Newspaper Racks Are On the Decline

Newspaper Racks Are On the Decline

The Star Tribune removes old-school newspaper boxes in low-traffic areas.

Newsstands are long gone. Yet even in the digital media age, when many readers no longer get the physical product, coin-operated newspaper boxes survive. But the racks are not immune from market realities.

The Star Tribune recently yanked a small but unspecified number of its green news racks off the streets.

“We are removing some underperforming racks around the metro and emphasizing retail sales (i.e., grocery and convenience stores) in those locations. Just business-as-usual optimization,” says Steve Yaeger, spokesman for Minnesota’s newspaper of record.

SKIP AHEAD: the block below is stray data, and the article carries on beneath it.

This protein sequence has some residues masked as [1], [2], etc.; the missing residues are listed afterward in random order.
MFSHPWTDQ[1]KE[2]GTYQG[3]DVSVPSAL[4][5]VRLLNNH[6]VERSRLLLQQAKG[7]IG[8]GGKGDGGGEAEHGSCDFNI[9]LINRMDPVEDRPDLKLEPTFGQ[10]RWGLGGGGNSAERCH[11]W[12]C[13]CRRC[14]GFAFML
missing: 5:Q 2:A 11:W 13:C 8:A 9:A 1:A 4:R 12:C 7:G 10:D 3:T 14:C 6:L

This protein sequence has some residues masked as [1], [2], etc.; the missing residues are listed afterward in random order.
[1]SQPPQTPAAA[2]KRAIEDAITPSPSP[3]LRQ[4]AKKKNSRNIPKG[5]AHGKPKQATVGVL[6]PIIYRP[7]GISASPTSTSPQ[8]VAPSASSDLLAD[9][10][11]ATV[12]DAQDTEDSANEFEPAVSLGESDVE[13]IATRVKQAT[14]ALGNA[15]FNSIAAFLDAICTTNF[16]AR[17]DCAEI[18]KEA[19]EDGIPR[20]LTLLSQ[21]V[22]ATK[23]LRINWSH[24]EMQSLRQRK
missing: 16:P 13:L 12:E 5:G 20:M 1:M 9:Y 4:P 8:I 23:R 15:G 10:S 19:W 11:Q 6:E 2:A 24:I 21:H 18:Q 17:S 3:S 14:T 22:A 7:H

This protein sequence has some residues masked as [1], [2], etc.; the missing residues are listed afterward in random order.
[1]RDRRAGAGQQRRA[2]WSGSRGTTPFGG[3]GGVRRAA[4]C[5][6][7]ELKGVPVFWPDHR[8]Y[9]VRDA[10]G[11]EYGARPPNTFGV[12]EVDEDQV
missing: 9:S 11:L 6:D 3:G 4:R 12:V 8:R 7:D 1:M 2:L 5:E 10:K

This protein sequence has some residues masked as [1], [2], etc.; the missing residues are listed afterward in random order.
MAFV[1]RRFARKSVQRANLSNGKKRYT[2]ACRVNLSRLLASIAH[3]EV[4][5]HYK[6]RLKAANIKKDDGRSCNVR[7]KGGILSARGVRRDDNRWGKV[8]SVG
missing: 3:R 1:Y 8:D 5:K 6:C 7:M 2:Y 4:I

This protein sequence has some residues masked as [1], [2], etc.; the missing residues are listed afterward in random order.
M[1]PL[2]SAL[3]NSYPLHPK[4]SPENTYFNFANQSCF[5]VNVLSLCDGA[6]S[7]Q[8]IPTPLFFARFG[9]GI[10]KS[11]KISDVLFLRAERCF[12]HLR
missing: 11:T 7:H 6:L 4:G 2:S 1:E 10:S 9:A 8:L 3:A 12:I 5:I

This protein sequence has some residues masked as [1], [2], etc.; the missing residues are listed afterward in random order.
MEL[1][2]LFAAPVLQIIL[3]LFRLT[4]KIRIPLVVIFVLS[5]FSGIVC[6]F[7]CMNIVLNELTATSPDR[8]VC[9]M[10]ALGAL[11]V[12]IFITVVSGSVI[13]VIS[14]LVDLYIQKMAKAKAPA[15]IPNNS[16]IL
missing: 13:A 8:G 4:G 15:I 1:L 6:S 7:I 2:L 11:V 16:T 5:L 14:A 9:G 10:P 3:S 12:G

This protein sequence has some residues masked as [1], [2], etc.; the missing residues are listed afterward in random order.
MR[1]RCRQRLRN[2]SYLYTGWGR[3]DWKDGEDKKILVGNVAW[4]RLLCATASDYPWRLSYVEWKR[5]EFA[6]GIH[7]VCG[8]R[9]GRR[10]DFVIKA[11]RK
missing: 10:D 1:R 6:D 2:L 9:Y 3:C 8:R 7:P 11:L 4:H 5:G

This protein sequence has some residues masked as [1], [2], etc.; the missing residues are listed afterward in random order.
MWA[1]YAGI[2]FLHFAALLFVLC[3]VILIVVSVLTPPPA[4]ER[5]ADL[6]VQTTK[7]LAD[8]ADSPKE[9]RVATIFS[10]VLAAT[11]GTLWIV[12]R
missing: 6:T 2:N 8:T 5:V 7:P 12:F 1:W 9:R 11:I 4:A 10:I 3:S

Newspaper racks are driven by another fading remnant of the past: cash. To buy a daily weekday edition of the Star Tribune, customers need $1.50 in spare change. The machines accept nickels, dimes, and quarters. Holding your smartphone up to the box won’t open it.

“A lot of our member papers do still use news vending machines,” says Stan Schwartz, spokesman for the National Newspaper Association. But the group does not have statistics about how widely or narrowly the racks are still used across the U.S.

Despite challenges, the Star Tribune still maintains a large fleet of boxes throughout the state.

“As single-copy prices increase, requiring consumers to have many quarters, this channel of sales has become outdated. For that reason we are retaining only high-traffic locations,” says Yaeger. “Even with that, we have many hundreds of coin racks around the metro area and in greater Minnesota.”